Today is one of those days that is more beautiful on the inside than the outside. In NYC it is raining and gray. At times the rain is very heavy, at times it is a drizzle but the sun is nowhere in sight. This is something we cannot control. So we get up, we amble over to yoga class, we breathe into our bodies, we stretch what is tight, we lengthen what is short. All the while we revel in the possibility of what could be (a sunny day perhaps? springtime soon?). We dream indulgently about what potential there may be for our yoga practice, about what new sensations we might feel and what level of depth we may permit ourselves to explore. Or maybe we don’t…some of us use Sundays to go to church, read, sleep, catch up on work, clean, shop, see family, rest, restore and anything and everything in between. In any case, Happy Sunday to you. It is a beautiful day no matter rain or shine.
As I mentioned in my previous post, I did a photo shoot last weekend with a photographer named Sharon Goldberg. You can find her work at http://www.iliketotakepictures.com She is very talented and the photo shoot was as smooth and easy as it gets. Minimal makeup, natural lighting and one “outfit” – if you can call a leotard an outfit – and in an hour we were done. You can click on the photos for a larger version. Here is one of my favorite pictures:This is a version of Eka Pada Koundinya II, or as I like to call it in my head, “that arm balance that I really like doing”. Many thanks to one of my favorite teachers Derek Beres for letting us play with this pose in his class. If we are never given the chance to fly, how will we ever leave the ground?
We moved through the shoot, as you can see there were no mirrors. There was no chance for that (sometimes loud!) voice of self doubt to ruin what ended up being an amazing experience. Here is “two-legged inverted staff pose” (dwi pada viparita dandasana): I have my forearms underneath my head while my head is still above the floor. This pose requires flexibility in both the hips and shoulders, and should be attempted after a very thorough warm up, and should not be attempted if you are not able to hold wheel with your palms flat, elbows straight and feet parallel for 5 full breaths. If you can hold your wheel in this way comfortably for 5 full breaths, try extending your legs. Do this by lifting through both your thighs and hip flexors, making sure not to crunch or add pressure to your lumbar spine. Once you have mastered that variation, you can try placing your forearms down. This is a very advanced pose and should not be attempted by a beginner, or someone with injuries or loss of integrity to the major joints/ligaments/tendons/fascia of the body.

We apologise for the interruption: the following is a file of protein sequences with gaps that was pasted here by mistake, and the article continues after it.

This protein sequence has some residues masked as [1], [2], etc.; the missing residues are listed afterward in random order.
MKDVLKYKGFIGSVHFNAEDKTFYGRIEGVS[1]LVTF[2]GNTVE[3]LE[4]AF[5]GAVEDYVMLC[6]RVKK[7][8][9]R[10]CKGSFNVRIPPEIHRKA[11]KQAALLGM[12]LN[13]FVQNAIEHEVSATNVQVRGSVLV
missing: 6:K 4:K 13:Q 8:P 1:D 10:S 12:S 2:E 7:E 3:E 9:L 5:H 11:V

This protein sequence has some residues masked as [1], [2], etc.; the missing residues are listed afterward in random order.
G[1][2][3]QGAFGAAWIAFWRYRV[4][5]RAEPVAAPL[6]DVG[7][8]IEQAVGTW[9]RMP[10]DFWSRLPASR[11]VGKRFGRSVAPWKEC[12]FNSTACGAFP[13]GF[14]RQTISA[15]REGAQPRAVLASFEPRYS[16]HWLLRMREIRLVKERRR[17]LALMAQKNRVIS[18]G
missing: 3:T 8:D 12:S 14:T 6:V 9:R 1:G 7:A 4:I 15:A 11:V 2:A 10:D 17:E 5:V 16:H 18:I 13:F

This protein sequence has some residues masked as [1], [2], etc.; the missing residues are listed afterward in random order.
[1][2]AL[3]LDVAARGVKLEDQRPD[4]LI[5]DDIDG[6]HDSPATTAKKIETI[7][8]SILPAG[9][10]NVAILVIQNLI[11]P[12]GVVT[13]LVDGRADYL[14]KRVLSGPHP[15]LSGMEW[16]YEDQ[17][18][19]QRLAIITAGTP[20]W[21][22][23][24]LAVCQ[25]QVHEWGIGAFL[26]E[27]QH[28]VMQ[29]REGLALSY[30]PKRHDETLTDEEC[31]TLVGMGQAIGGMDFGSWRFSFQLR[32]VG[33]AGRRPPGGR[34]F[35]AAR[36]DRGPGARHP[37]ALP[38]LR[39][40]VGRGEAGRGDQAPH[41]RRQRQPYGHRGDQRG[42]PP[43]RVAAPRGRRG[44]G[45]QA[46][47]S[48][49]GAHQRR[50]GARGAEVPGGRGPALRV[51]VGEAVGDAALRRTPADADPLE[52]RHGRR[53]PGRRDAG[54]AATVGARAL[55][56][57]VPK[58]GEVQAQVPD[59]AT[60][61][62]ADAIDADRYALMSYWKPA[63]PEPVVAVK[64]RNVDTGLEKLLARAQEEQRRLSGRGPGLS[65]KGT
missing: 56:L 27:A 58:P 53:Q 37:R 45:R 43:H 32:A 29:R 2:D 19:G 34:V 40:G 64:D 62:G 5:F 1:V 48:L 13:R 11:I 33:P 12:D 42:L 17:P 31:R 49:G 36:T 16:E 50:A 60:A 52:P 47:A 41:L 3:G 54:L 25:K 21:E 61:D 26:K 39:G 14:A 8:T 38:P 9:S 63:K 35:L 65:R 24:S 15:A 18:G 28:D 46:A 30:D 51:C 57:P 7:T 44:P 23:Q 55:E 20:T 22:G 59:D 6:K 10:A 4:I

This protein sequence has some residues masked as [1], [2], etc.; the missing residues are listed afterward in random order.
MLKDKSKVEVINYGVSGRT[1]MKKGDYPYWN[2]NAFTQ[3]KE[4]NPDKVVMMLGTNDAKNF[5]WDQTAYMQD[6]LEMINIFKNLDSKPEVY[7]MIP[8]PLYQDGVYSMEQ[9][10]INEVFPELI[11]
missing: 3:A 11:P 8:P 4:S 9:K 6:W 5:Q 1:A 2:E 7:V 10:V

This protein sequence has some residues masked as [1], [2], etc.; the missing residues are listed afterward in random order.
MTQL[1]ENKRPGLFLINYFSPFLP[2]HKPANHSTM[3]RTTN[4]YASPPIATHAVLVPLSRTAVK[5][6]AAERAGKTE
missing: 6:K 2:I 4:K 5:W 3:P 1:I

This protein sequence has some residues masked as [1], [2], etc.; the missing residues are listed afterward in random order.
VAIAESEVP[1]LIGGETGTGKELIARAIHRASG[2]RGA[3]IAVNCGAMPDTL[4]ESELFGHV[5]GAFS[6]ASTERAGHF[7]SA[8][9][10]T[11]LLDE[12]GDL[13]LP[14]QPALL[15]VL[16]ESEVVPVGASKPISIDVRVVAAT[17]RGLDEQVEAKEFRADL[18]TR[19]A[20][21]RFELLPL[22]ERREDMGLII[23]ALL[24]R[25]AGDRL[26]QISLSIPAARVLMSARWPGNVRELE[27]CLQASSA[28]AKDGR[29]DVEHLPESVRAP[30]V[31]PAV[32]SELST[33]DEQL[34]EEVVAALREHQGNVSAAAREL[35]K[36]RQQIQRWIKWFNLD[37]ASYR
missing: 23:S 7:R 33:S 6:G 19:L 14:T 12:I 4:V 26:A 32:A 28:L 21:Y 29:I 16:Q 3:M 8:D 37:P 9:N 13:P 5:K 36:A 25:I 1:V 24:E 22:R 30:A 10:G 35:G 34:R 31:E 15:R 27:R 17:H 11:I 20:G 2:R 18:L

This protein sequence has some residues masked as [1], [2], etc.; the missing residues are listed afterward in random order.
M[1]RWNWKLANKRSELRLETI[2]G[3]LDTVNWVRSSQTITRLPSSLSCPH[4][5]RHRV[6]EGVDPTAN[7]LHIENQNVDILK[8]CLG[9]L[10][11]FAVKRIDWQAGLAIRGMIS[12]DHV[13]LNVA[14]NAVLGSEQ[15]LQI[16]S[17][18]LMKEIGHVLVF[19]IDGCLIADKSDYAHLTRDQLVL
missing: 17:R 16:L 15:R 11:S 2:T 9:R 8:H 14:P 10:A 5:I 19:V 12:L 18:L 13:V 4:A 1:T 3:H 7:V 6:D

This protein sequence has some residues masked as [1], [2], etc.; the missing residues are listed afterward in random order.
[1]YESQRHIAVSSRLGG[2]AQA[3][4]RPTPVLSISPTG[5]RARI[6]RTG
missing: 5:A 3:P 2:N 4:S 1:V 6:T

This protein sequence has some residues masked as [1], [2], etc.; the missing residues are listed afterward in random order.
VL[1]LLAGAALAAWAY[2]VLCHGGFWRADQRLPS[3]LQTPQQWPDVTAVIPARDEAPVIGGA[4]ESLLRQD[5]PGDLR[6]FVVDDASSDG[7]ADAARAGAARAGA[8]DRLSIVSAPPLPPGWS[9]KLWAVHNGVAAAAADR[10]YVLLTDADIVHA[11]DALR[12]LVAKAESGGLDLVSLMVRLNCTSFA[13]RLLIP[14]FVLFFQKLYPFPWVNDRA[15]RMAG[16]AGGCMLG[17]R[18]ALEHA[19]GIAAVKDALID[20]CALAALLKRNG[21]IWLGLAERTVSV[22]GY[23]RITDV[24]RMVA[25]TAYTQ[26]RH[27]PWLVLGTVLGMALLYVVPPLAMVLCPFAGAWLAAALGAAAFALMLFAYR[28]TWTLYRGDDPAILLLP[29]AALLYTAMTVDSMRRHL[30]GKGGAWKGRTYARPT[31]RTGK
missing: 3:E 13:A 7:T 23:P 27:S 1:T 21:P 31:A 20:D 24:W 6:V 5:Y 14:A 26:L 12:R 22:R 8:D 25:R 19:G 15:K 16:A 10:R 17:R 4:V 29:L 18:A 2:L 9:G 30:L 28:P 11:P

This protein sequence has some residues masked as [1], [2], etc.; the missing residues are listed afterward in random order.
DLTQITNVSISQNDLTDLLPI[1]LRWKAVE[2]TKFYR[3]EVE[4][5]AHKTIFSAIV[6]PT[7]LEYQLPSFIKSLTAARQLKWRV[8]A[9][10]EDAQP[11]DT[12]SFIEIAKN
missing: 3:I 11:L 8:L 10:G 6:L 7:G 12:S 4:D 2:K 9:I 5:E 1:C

Here is a variation of wheel pose. This one requires strength in the hips to allow for the extension of the leg: I will admit that if you look carefully, my bottom foot is a bit turned out, or externally rotated. I have the flexibility in my hips and lower back to accommodate for this, but ideally my foot would be parallel, ensuring that my lower back remains neutral. This cannot be overstated! If the lower back positioning is compromised, we are putting ourselves at great risk for herniated disks, ligament damage and possible nerve pain. Having all the flexibility in the world is not useful if you hurt yourself! We have to take care of our bodies and respect their limitations, be in awe of what they can do, and enjoy the journey as we figure it all out.
The final two pictures are similar, in that they are variations on low lunge. Low lunge, or anjaneyasana, is one of those poses that once the basics are understood, the potential for creativity is limitless. Here is how I played with it:
In this version I simply reached back with my right hand as if I might grab my left foot while extending my left arm towards the sky. There is very minimal pressure on my back knee because I am using my left butt muscles to support the stretch in my left hip, rather than sink down to my back knee. I am also using the opposition of my top arm to create lift and stretch from the long line of connective tissue that encases my thigh, hip, torso and chest. If you are new to this kind of variation, you can try using a blanket or other form of support under your back knee. Be mindful of the pressure you apply and be sure to lengthen in multiple directions -up, down, forward and back.
The final photo I will share is another low lunge variation. In this one I admit, my dance background crept into the room and I felt a softness come over me, as I twisted and gestured, Sharon in her brilliance was able to capture a moment that emanates both stillness and movement:That is it! That was my photo shoot. I was nervous and excited. I found myself on various points of the emotional continuum that is one end fear and the other end ecstasy. Looking at the pictures, sharing them on the blog, sharing them on twitter and facebook, teaching my wonderful students this morning, I have come towards delight and ecstasy – I felt fear, I embraced it, I was vulnerable and I survived! That is yoga:)
If you would like to check out the photos on facebook , here is the link:
“It is the truth we ourselves speak rather than the treatment we receive that heals us.” (O. Hobart Mowrer, 1966)
“Things do not change. We change.”(Henry David Thoreau, Walden)